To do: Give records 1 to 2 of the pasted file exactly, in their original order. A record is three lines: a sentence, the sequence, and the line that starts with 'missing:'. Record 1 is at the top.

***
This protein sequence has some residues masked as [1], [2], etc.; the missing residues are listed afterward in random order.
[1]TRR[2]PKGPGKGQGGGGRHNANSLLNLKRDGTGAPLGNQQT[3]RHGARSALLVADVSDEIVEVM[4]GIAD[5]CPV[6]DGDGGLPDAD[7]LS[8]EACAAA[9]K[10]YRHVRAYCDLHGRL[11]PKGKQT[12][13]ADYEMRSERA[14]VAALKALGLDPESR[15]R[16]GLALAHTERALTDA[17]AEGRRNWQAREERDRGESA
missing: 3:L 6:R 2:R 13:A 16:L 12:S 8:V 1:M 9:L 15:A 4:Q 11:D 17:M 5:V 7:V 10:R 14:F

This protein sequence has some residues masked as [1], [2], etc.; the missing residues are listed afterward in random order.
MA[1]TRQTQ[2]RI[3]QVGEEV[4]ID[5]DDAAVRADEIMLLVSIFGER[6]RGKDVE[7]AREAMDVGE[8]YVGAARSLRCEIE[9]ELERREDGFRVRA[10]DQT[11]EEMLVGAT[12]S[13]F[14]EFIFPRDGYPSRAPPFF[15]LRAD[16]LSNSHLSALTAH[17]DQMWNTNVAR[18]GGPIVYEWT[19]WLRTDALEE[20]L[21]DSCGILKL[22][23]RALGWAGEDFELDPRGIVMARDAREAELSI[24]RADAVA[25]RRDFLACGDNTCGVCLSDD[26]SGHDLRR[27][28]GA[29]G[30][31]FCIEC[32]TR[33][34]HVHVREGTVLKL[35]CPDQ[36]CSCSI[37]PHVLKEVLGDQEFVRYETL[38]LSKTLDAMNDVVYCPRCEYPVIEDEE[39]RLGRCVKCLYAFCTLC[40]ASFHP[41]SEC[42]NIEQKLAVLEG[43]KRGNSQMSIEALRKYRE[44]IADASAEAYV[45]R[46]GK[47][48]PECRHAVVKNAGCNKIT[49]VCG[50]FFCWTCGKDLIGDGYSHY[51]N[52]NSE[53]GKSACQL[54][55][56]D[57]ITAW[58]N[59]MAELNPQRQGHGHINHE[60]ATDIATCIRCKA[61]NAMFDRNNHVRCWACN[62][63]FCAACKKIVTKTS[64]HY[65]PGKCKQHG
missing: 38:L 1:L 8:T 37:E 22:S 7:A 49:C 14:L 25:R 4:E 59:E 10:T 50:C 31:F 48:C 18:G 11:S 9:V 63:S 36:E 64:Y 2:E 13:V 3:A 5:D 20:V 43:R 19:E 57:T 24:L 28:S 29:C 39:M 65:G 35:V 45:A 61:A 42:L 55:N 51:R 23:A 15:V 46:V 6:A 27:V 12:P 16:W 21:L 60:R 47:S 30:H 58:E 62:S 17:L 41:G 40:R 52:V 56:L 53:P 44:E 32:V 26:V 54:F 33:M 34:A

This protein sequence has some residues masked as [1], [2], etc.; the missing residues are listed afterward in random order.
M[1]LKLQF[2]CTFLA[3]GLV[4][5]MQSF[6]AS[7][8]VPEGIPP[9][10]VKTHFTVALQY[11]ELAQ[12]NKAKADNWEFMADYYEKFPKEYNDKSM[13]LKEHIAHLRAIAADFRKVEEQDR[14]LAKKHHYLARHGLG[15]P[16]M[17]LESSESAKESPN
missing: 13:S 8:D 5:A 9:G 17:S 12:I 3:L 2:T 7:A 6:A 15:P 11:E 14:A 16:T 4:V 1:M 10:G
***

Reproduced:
This protein sequence has some residues masked as [1], [2], etc.; the missing residues are listed afterward in random order.
[1]TRR[2]PKGPGKGQGGGGRHNANSLLNLKRDGTGAPLGNQQT[3]RHGARSALLVADVSDEIVEVM[4]GIAD[5]CPV[6]DGDGGLPDAD[7]LS[8]EACAAA[9]K[10]YRHVRAYCDLHGRL[11]PKGKQT[12][13]ADYEMRSERA[14]VAALKALGLDPESR[15]R[16]GLALAHTERALTDA[17]AEGRRNWQAREERDRGESA
missing: 3:L 6:R 2:R 13:A 16:L 12:S 8:V 1:M 9:L 15:A 4:Q 11:D 17:M 5:V 7:V 10:R 14:F

This protein sequence has some residues masked as [1], [2], etc.; the missing residues are listed afterward in random order.
MA[1]TRQTQ[2]RI[3]QVGEEV[4]ID[5]DDAAVRADEIMLLVSIFGER[6]RGKDVE[7]AREAMDVGE[8]YVGAARSLRCEIE[9]ELERREDGFRVRA[10]DQT[11]EEMLVGAT[12]S[13]F[14]EFIFPRDGYPSRAPPFF[15]LRAD[16]LSNSHLSALTAH[17]DQMWNTNVAR[18]GGPIVYEWT[19]WLRTDALEE[20]L[21]DSCGILKL[22][23]RALGWAGEDFELDPRGIVMARDAREAELSI[24]RADAVA[25]RRDFLACGDNTCGVCLSDD[26]SGHDLRR[27][28]GA[29]G[30][31]FCIEC[32]TR[33][34]HVHVREGTVLKL[35]CPDQ[36]CSCSI[37]PHVLKEVLGDQEFVRYETL[38]LSKTLDAMNDVVYCPRCEYPVIEDEE[39]RLGRCVKCLYAFCTLC[40]ASFHP[41]SEC[42]NIEQKLAVLEG[43]KRGNSQMSIEALRKYRE[44]IADASAEAYV[45]R[46]GK[47][48]PECRHAVVKNAGCNKIT[49]VCG[50]FFCWTCGKDLIGDGYSHY[51]N[52]NSE[53]GKSACQL[54][55][56]D[57]ITAW[58]N[59]MAELNPQRQGHGHINHE[60]ATDIATCIRCKA[61]NAMFDRNNHVRCWACN[62][63]FCAACKKIVTKTS[64]HY[65]PGKCKQHG
missing: 38:L 1:L 8:T 37:E 22:S 7:A 49:C 14:L 25:R 4:E 59:E 10:T 50:C 31:F 48:C 18:G 11:S 9:V 63:S 36:E 64:Y 2:E 13:V 3:A 5:D 20:V 43:R 19:E 57:T 24:L 28:S 29:C 39:M 65:G 35:V 45:A 61:A 42:L 55:N 51:R 23:A 15:V 46:V 6:A 27:V 12:P 16:W 21:L 60:R 47:S 30:H 58:E 62:S 17:L 41:G 40:R 52:V 56:L 53:P 44:E 32:V 26:V 54:F 33:M 34:A